What does that have to do with the price of gas in Chicago?

Someone this morning told me that “Unless gas is $1.30 there’s no way I’m voting for Bush.”

(At least he’s got a reason for voting the way he votes. Last fall, during the California recall campaign, someone told me they were going to vote for Arnold. When I asked why, she told me “Oh, I don’t know.”)

Here’s my two cents on the gas price situation. First of all, gasoline IS expensive, but not to the point that it changes the American way of life. I understand that people on a tight budget are affected much more than those that are more affluent, but a lot of the griping I’ve heard over the recent rise in gas prices comes from people who drive SUVs or full-size pick-up trucks. I’m not all that sympathetic with those folks, regardless of their financial situation.

For a history of gas prices since 1979 adjusted for inflation, check out this page. You’ll notice that, though it fluctuates up and down a bit, the price of gas hasn’t really changed much since the mid-1980s. Here’s an article on the price gas within the context of history.

When it comes to the price of gas and the US Presidential elections, there are two options: Either it matters or it doesn’t matter. I think that it probably matters.

When it comes to controlling the price of gas, there are two options. We (the US) can influence the price or we cannot.

If we can’t, we can’t. We’re at their mercy, whoever “they” are.

If we can, there are three major ways and one minor way that we can do so.

First, the oil companies have a great deal of control over what you pay at the pump. If they really wanted prices lower, they could probably find a way to make them lower.

Second, the government can influence the price of gas directly by taxation and regulation, and indirectly through diplomacy and trade understandings with those that supply the oil.

Third, the US Marines can pretty much take whatever the hell they want if they want it bad enough.

Lastly, there is a slight amount of control available via the Strategic Petroleum Reserve and the Alaskan wildlife preserves.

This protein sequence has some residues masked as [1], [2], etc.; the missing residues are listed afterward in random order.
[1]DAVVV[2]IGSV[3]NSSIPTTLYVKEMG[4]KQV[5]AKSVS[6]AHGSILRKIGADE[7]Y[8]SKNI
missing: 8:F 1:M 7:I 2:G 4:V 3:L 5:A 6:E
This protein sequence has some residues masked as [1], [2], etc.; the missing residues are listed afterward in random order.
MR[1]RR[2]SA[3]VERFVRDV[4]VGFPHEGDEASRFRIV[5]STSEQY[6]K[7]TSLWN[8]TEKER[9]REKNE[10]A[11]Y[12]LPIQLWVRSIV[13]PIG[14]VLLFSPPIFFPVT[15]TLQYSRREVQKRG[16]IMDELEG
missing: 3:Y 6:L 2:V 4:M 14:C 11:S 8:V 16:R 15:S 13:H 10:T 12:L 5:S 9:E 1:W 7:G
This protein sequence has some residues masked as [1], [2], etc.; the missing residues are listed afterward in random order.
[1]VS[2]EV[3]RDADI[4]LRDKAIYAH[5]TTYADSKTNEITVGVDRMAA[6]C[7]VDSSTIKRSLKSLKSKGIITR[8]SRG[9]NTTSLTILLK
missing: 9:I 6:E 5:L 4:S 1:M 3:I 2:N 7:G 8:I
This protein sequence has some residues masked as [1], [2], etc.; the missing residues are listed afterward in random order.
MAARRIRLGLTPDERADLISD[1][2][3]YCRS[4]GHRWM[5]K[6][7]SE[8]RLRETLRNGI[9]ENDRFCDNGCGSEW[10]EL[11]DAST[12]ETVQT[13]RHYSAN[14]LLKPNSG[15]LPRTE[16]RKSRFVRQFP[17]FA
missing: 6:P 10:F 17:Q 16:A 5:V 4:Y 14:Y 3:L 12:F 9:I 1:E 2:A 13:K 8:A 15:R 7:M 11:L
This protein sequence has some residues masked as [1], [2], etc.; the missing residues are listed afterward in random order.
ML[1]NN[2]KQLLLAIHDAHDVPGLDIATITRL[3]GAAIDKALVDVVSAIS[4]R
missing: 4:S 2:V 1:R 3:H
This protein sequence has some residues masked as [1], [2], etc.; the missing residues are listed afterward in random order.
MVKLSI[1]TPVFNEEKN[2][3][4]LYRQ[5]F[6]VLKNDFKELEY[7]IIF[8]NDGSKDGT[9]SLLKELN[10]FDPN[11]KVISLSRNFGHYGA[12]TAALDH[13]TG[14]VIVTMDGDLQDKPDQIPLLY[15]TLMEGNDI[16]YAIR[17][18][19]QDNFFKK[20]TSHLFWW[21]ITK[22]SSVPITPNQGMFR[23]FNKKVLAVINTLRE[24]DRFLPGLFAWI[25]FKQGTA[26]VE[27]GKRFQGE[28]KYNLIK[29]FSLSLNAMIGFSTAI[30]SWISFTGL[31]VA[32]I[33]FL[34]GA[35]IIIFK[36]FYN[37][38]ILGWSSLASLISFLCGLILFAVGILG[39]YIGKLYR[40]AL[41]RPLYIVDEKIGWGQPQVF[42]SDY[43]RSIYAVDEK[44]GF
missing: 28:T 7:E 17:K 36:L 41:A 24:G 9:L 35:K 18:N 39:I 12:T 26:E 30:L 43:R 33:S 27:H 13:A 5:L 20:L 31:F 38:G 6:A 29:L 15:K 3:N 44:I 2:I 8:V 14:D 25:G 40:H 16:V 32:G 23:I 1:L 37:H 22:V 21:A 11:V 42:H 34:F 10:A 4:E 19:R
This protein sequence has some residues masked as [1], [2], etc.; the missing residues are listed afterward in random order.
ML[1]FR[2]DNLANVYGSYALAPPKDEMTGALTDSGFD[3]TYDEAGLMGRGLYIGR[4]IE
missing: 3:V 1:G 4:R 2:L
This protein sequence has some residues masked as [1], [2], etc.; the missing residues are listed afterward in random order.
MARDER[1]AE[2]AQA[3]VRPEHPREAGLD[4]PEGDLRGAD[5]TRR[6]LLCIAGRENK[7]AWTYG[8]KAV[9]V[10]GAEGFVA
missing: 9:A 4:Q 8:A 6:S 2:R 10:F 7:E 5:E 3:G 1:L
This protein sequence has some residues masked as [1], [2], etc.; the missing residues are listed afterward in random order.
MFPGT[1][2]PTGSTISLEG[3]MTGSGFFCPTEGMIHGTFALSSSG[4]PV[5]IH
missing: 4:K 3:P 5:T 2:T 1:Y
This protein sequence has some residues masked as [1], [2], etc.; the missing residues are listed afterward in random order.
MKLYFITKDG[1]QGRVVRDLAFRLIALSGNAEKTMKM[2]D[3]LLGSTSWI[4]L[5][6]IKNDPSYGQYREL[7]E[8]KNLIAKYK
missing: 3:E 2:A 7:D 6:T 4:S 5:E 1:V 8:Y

The price of gas, like the price of anything else, begins as a supply-and-demand issue. It is then influenced, probably more than anything else, by outside, “unnatural” forces. Like governments.

Look at the three and a half ways that I’ve said the price of gas can be influenced. Think long and hard about them. If only there was someone, anyone, who could manage to exert a little control over those areas.

“Oh,” you say. “That’s easy. Between the President and the Vice President, they pretty much control all of those three and a half areas.”

And that’s why gas prices will be down by this fall.

Do I think that the President is intentionally manipulating gas prices higher right now? Not really. But I imagine that he’s letting it happen, or at least not altering his plans because it is happening. The last I heard, we are continuing to replenish the national Strategic Petroleum Reserve, and this is probably contributing slightly to the higher prices we’ve seen so far this year. If Bush was really worried about the price of gas at this time, he could stop the replenishment until prices were a little better. Some Democrats have called for using oil in the Reserve to help combat high prices. I don’t expect this call to be heeded.

And remember, Bush may want to fill the Reserve for reasons other than lining his friends’ pockets. Maybe he knows something we don’t about the availability of oil in the near future. Like if there were to be, say, “issues” with Saudi Arabia or a conflict in Iran. Please note that I’m not predicting these things or suggesting that the refilling of the SPR indicates that they are on the horizon, just that the President might have a specific reason in mind and he is not doing it “just in case.”

If Bush wants to lower prices, he and/or Cheney can lean on some Big Oil people. (If, on the other hand, the Big Oil people control Bush and Cheney, it’s in their interest that they’re reelected and they will comply on their own.) If Big Oil can’t help much, Bush can push for tax legislation or diplomacy with the Arabs or Russians or someone to increase the incoming crude. Or they can tinker with trade agreements and tariffs. If all else fails, they can send in the Marines. And, hell, half of them are already in the region. If the Marines are busy, and they are, Bush can call for drilling in Alaska and dare the opposition to stop him over some trees.

The standard operating procedure for the current administration seems to be to give the other side just enough rope to hang themselves. They’re probably doing it again.

And, while gas won’t be down to $1.30 this fall, I expect it to be down from where it is right now if there’s anything at all we can do about it.

Milk, on the other hand, is probably going to be through the roof. Which one of Bush’s people is in the pocket of Big Milk? And we’re short of Marines, since they’re all fighting for oil…


  1. Well I HAVE to state this – You lucky american bastards:) In europe the gas costs something around 1$ a LITER!! there are about three and half liters in a gallon.. THAT’S 3.50$ FOR A BLOODY GALLON GENTLEMEN!! Well sorry I had to. =ItchY=

  2. I completely understand the frustration over High gas prices. But as you said most of it comes from people with SUV’s and Trucks.and I like ItchY lived in Germnay for four years and gas was well over 4.50 a gallon. But thanks to the military we were able to purchase it for semi-resonable prices. So why are we all complaining. I guess because its our ‘RIGHT’